What has to be the most stunning and audacious toll road suggestion ever made in Texas is being floated by none other than the Chairman of the Texas Transportation Commission, the state's top transportation official.


  Ted Houghton suggested at a recent meeting of the Commission that one way to ease congestion on increasingly busy I-35 between San Antonio and Austin would be to 'flip' I 35 with the State Highway 130 toll road, making 35 the toll road and 130 the free road.


  "I think that TexDOT has lost their minds," was the succinct reaction of veteran anti toll activist Terri Hall.


  "You move the free lanes out to 130 and the toll lanes to 35," Houghton said, according to a transcript of the meeting.  "I think it's something that needs to be looked it."


  Probably understandably, TxDOT spokesmen declined to respond to requests for comment.


  "They're trying to make I-35, which is the main artery of commerce in our state, the road that is the life blood of our economy, they want to turn that into a toll road, and force you to go 35 miles out of your way to get to the free road," Hall said.


  Even though Houghton openly questioned whether the scheme would be legal, Hall says for years there was a bill pushed by former Senator Kay Bailey Hutchison to outlaw the imposition of tolls on existing federal interstate highways on the books.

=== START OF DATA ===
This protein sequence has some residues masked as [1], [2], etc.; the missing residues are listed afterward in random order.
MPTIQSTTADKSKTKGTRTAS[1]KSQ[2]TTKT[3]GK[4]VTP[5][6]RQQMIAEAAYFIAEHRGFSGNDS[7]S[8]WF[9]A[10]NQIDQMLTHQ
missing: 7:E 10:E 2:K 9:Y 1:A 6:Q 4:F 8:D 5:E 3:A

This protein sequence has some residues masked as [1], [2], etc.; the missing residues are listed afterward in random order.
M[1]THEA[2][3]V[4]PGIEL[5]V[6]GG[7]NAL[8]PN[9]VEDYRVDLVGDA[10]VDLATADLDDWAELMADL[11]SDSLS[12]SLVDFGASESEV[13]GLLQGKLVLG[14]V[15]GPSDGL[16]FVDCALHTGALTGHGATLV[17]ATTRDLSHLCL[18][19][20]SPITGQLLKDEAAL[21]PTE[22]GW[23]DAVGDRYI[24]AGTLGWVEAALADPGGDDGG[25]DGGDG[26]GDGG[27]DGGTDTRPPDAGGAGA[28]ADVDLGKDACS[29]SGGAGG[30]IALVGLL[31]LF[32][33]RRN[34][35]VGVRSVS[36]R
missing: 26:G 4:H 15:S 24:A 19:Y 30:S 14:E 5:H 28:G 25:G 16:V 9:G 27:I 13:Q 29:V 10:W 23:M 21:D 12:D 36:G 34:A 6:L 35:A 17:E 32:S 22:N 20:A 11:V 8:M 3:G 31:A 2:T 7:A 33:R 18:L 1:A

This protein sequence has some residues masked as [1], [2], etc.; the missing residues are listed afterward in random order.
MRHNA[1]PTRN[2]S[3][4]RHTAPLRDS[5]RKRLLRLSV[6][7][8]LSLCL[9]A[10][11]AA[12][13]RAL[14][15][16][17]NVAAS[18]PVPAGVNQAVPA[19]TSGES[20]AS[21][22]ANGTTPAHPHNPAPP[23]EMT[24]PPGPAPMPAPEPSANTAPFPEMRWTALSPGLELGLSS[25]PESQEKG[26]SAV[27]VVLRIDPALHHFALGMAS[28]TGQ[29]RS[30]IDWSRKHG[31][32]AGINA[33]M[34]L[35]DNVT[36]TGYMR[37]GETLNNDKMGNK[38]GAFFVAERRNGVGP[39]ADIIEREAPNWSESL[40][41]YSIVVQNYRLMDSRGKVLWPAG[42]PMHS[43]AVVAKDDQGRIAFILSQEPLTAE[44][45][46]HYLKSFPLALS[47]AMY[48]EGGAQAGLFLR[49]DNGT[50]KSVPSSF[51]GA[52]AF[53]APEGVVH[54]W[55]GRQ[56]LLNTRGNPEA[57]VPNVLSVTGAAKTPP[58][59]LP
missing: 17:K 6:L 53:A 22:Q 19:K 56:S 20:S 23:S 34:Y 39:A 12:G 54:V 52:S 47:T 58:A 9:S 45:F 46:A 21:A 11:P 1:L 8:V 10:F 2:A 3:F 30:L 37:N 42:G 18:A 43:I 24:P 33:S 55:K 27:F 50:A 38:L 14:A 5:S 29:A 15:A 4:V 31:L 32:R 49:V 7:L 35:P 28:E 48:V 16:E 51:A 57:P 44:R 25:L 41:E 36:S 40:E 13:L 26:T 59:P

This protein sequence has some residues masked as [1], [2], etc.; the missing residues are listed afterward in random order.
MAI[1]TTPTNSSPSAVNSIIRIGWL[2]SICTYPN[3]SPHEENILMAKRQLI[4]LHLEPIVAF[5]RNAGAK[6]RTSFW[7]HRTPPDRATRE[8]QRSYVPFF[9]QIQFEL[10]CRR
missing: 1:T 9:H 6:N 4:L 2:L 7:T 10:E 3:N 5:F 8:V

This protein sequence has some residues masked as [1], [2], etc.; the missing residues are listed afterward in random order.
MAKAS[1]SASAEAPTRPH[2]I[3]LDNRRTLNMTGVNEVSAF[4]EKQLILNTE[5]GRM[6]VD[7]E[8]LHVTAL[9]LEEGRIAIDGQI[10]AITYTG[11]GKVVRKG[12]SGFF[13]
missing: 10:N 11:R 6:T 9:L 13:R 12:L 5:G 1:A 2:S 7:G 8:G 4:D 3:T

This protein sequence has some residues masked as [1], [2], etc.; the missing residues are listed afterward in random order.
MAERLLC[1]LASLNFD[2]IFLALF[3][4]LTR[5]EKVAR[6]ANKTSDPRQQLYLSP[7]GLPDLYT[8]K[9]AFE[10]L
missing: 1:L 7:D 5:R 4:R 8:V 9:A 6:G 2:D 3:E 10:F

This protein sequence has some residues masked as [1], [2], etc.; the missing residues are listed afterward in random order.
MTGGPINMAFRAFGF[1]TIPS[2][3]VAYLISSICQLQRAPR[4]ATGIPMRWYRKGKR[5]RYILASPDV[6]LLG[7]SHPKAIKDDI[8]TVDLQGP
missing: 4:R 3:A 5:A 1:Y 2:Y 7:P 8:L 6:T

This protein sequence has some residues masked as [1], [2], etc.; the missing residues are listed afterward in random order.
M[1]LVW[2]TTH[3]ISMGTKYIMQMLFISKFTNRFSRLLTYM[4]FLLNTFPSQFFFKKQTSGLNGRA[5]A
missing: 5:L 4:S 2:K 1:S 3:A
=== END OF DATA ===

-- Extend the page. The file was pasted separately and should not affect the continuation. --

"But that bill expired at the end of September," Hall said.  "So technically speaking, it can happen."


  The fact that Houghton made the suggestion at all indicates several things are happening.  First, TxDOT is desperate to convince private toll road builders to continue to buy into their aggressive long range plans to slap tolls on expansions to some of the state's major arteries, including Loop 1604, Highway 281, and Interstate 35.  The bonds on the $1.1 billion southern half of State Highway 130, which was built by a partnership of San Antonio based Zachry American Infrastructure and Madrid based CINTRA, have been downgraded to 'junk' status as traffic volumes continue to lag.  Officials need to show private companies that the state will do what it can to protect their investments so they will participate in future toll plans.


  Secondly, the fact that I-35 congestion through Austin continues to reach gridlock status indicates the failure of social engineering schemes in highway construction, as 'managed lanes,' 'car pool lanes' and efforts to convince people in Austin to take public transportation have fizzled.


  Such a massive toll decision would undoubtedly need the approval of the Legislature, and that would start with the Senate Transportation Committee, where State Sen. Robert Nichols (R-Jacksonville) is Chairman.


  "He said no way, over my dead body are they going to toll existing lanes of I-35."